Florida’s First Automobiles

Florida Memory is now digitizing two ledgers containing Florida’s earliest automobile registration records, dating from 1905 to 1917. Although the project is still in progress, we have already found some fascinating information to share in celebration of Collector Car Appreciation Day on July 10th.

Ranson E. Olds in the Olds Pirate racing car on Ormond Beach (circa 1896).

Ranson E. Olds in the Olds Pirate racing car on Ormond Beach (circa 1896).

 

In the 21st Century, vehicle registration seems like a given. After you buy a car, you register it and display the license plate issued to you. It hasn’t always worked that way, however. Florida first began requiring residents to register their vehicles in 1905. Because the Department of Highway Safety and Motor Vehicles did not yet exist, it was the responsibility of the Department of State to issue the registrations for automobile owners. Auto owners would send an application to the Department of State with the make, model, horsepower, and factory number of their car, as well as the name and address of the individual(s) or business to which the vehicle was to be registered. All of this information was recorded in a ledger, along with a registration number assigned by the Department. Once the registrant received the certificate, the registration number had to be displayed on the rear of the vehicle. The earliest license plates were often handmade by the owner out of wood, metal, or leather.

Example of the ledger entries for new automobile registrations with the Florida Department of State in February 1909. This excerpt shows registrants from Miami, Seabreeze, Daytona, Pensacola, and Pine Barren (Volume 1 of Record Series 644, State Archives of Florida).

Example of the ledger entries for new automobile registrations with the Florida Department of State in February 1909. This excerpt shows registrants from Miami, Seabreeze, Daytona, Pensacola, and Pine Barren (Volume 1 of Record Series 644, State Archives of Florida).

An automobile registration issued to L.A. Wilson of Tampa in 1909 by Florida Secretary of State Clay Crawford (Volume 1 of Record Series 644, State Archives of Florida).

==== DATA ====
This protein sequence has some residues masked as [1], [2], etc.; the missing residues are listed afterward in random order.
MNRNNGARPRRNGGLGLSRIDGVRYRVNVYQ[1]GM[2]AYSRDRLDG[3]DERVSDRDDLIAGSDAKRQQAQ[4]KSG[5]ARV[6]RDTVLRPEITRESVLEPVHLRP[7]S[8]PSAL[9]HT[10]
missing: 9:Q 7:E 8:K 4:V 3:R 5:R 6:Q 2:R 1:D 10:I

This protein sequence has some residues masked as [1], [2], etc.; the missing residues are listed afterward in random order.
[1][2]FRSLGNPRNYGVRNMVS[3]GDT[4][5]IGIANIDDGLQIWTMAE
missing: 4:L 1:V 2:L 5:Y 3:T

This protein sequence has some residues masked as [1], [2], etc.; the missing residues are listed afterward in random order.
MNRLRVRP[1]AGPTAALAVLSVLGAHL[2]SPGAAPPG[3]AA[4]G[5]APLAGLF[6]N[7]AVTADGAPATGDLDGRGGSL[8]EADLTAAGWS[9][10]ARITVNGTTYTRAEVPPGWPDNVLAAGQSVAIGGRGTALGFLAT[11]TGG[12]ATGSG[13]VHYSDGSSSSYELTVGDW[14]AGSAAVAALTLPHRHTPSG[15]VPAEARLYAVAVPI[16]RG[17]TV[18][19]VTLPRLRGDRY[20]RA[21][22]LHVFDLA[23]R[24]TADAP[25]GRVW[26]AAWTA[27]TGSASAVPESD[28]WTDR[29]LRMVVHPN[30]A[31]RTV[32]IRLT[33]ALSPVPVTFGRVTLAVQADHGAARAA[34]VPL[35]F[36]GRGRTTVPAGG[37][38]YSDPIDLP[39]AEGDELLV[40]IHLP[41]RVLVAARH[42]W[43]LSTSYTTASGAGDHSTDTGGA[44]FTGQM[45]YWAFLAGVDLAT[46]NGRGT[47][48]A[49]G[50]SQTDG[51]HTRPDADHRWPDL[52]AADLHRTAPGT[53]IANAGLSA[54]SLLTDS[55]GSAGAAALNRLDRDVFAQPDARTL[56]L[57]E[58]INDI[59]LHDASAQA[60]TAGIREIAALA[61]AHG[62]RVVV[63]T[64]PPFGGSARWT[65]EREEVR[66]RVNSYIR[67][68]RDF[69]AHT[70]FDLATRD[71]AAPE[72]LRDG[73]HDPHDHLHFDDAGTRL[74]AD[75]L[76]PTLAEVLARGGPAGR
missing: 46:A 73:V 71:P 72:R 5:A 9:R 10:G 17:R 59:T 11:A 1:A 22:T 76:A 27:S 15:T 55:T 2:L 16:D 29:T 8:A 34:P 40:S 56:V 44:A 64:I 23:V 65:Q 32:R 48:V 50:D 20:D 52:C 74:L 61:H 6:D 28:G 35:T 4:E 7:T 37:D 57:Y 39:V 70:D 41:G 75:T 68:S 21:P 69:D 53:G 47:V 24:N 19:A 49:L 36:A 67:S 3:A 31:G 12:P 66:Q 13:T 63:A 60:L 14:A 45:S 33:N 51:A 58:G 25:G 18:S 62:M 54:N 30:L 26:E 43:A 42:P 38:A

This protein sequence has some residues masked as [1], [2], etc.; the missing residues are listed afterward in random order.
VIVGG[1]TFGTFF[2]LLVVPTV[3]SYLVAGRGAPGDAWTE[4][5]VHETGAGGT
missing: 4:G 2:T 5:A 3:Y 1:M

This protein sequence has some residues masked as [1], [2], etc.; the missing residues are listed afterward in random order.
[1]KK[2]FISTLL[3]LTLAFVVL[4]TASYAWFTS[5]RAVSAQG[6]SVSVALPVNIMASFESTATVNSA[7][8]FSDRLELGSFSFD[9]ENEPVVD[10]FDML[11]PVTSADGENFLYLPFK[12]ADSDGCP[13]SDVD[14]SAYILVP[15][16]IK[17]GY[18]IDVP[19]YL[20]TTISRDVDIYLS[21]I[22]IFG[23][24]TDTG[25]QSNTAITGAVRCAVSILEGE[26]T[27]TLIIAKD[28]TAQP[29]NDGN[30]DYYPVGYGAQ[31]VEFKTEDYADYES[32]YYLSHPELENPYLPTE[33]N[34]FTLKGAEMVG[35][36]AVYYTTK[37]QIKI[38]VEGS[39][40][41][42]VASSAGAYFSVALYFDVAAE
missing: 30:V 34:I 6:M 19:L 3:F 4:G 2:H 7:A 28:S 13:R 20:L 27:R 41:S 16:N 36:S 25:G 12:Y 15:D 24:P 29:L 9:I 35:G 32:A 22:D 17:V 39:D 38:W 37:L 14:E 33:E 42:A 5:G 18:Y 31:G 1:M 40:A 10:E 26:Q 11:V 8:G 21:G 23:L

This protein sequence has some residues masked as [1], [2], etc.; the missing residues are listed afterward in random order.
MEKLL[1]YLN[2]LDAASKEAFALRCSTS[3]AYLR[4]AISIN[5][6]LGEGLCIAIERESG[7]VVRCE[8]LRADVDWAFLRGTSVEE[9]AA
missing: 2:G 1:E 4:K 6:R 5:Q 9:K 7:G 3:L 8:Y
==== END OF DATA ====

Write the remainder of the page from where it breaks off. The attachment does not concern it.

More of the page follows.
An automobile registration issued to L.A. Wilson of Tampa in 1909 by Florida Secretary of State Clay Crawford (Volume 1 of Record Series 644, State Archives of Florida).

Many of the automobiles listed in these records were manufactured by familiar companies like Buick, Ford, Cadillac, and Olds. However, many early vehicle manufacturing companies remain unheard-of, and even bizarre, to the modern car owner. For example, did you know that the White Sewing Machine Company also produced automobiles? Although the company originally prospered as a manufacturer of sewing machines, it also produced agricultural machines and engines, which led to its involvement in the automobile industry.

Barney Oldfield sitting in his Blitzen Benz on Daytona Beach (circa 1910).

Barney Oldfield sitting in his Blitzen Benz on Daytona Beach (circa 1910).

Claude Nolan Cadillac dealership in Jacksonville (circa 1910s).

Claude Nolan Cadillac dealership in Jacksonville (circa 1910s).

By 1900 the White Sewing Machine Company had produced four types of steam-powered cars, inspired by a semi-flash boiler invented by founder Thomas H. White’s son and heir, Rollin White. One of these steamers, a Touring Car style, was the first car registered in Florida to Standard Oil co-founder and influential Florida railroad tycoon, Henry M. Flagler. Flagler spent the latter half of his life developing Florida into an “American Riviera”by constructing railroads and hotels, donating to hospitals and schools, and building up communities like Palm Beach and Miami.

Henry Flagler being transported by pedi-cab in Palm Beach (circa 1900s).

Henry Flagler being transported by pedi-cab in Palm Beach (circa 1900s).